A timeline of how the Kyle Rittenhouse case played out over the last year following the shootings in Kenosha
Kyle Rittenhouse has been found not guilty on all counts for fatally shooting two people and wounding a third during violent protests in Kenosha, Wisconsin, in 2020 in the aftermath of the police shooting of Jacob Blake.
He was charged with five counts, including first-degree reckless homicide for killing Joseph Rosenbaum, 36; first-degree intentional homicide for killing Anthony Huber, 26, and attempted first-degree intentional homicide for shooting and injuring Gaige Grosskreutz, 26, on the third night of the unrest in Kenosha.
Rittenhouse's lawyers say Rittenhouse, then 17 from Antioch, Illinois, acted in self defense. It was on the state to disprove the self defense claim.
The case quickly gained national attention with Rittenhouse, particularly in conservative media, being hailed as a patriot and hero by gun rights advocates.
The 12-person jury heard from witnesses over two weeks and then deliberated for nearly 26 hours before reaching their acquittal verdict.
Here's how the case unfolded over the past 15 months:
Aug. 23, 2020: A Kenosha police officer shoots Jacob Blake seven times, caught on video
Responding to a call about a domestic incident at a child's birthday part, Kenosha police officer Rusten Sheskey shoots Jacob Blake, a Black man, seven times from behind as he's getting into an SUV.
A neighbor's cellphone video of the Sunday afternoon incident quickly goes viral, prompting massive protests in Kenosha that turned violent, leading to major property damage downtown.
SPECIAL REPORT: One year after the shooting of Jacob Blake, Kenosha tries to find a way forward without forgetting the past
Aug. 25: 17-year-old Kyle Rittenhouse comes to Kenosha to monitor protests; shoots three people and kills two
Violent protests followed the Blake shooting, with dozens buildings destroyed and severely damaged. Though the protest was centered outside the courthouse, arson and looting spread to the Uptown area as well.
Rittenhouse, of Illinois, and his friend Dominick Black, of Kenosha, had been helping clean up around Civic Square Park on Tuesday. They return downtown that evening with rifles, joining other armed men guarding a second location of a car business that had been severely damaged Sunday night.
Later, Rittenhouse walks alone to the business' third location four blocks away, and encounters Rosenbaum, who chases him before Rittenhouse fatally shoots him.
As Rittenhouse walks away, he falls to the ground. He fires at a man who tries to kick him, then kills Anthony Huber, who had hit him a skateboard. Grosskreutz, who was approaching with a handgun, is wounded.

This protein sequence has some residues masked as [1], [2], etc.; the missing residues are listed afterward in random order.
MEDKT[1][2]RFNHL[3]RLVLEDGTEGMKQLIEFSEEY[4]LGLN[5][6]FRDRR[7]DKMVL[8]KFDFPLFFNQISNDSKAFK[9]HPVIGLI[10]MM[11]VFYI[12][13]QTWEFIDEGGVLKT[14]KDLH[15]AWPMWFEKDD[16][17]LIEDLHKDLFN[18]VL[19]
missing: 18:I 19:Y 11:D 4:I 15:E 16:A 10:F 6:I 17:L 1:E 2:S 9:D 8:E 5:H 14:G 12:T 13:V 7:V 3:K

Rittenhouse then walks toward several police tactical vehicles at the nearby intersection, his arms raised in an apparent surrender. The police vehicles drive past him toward the shooting victims. Rittenhouse meets back up with Black, who drives him home.
Aug. 26: Rittenhouse surrenders to police in Antioch, Illinois
A few hours later, around 1:30 a.m. Rittenhouse, joined by his mother, surrenders to police in his hometown of Antioch, Illinois.
His rifle was in Black's trunk, along with Black's own rifle. Black had purchased the firearm for Rittenhouse in May at a hardware store in northern Wisconsin and kept it at Black's stepfather's house. Black turned over both weapons to police.
Aug. 27: Rittenhouse charged with homicides
Numerous videos of the shootings are posted on social media with hours. The Kenosha County District Attorney's office charges Rittenhouse with intentional, reckless and attempted homicide. The case is assigned to Kenosha County Circuit Judge Bruce Schroeder.
Rittenhouse remains in custody at an Illinois juvenile detention center.
Aug. 28: Legal team announces it will defend Rittenhouse, solicits donations
Conservative Atlanta defamation lawyer Lin Wood announces he is assembling a legal team and begins using social media to solicit donations for Rittenhouse's defense. Wood directs donations be sent through a Texas non-profit he and John Pierce, another conservative attorney, had set up just weeks earlier for a different purpose.
Supporters donate nearly $2 million within a month.
Pierce begins a relentless full-court press in media and online, calling the charges political and portraying his client as a patriot.
Sept. 1 and 3: Presidential candidates visit to Kenosha
President Donald Trump comes to Kenosha on Sept. 1, and hails law enforcement for quelling disturbances, but offers little solace to those seeking justice for Jacob Blake.
Two days later, then-candidate Joe Biden arrives and speaks by phone with Blake — who is paralyzed from the shooting. Biden also meets in-person with Blake's family.
Sept. 16: Racine lawyer Mark Richards joins defense team
Wood and Pierce aren't licensed to practice in Wisconsin. They retain Racine criminal defense attorney Mark Richards to represent Rittenhouse in the case. Other Wisconsin lawyers were initially hired, but they quit over Wood's role in the case. Corey Chirafisi of Madison later joins Richardson as co-counsel.
Sept. 18: Parents of Kenosha shooting victim Anthony Huber speak out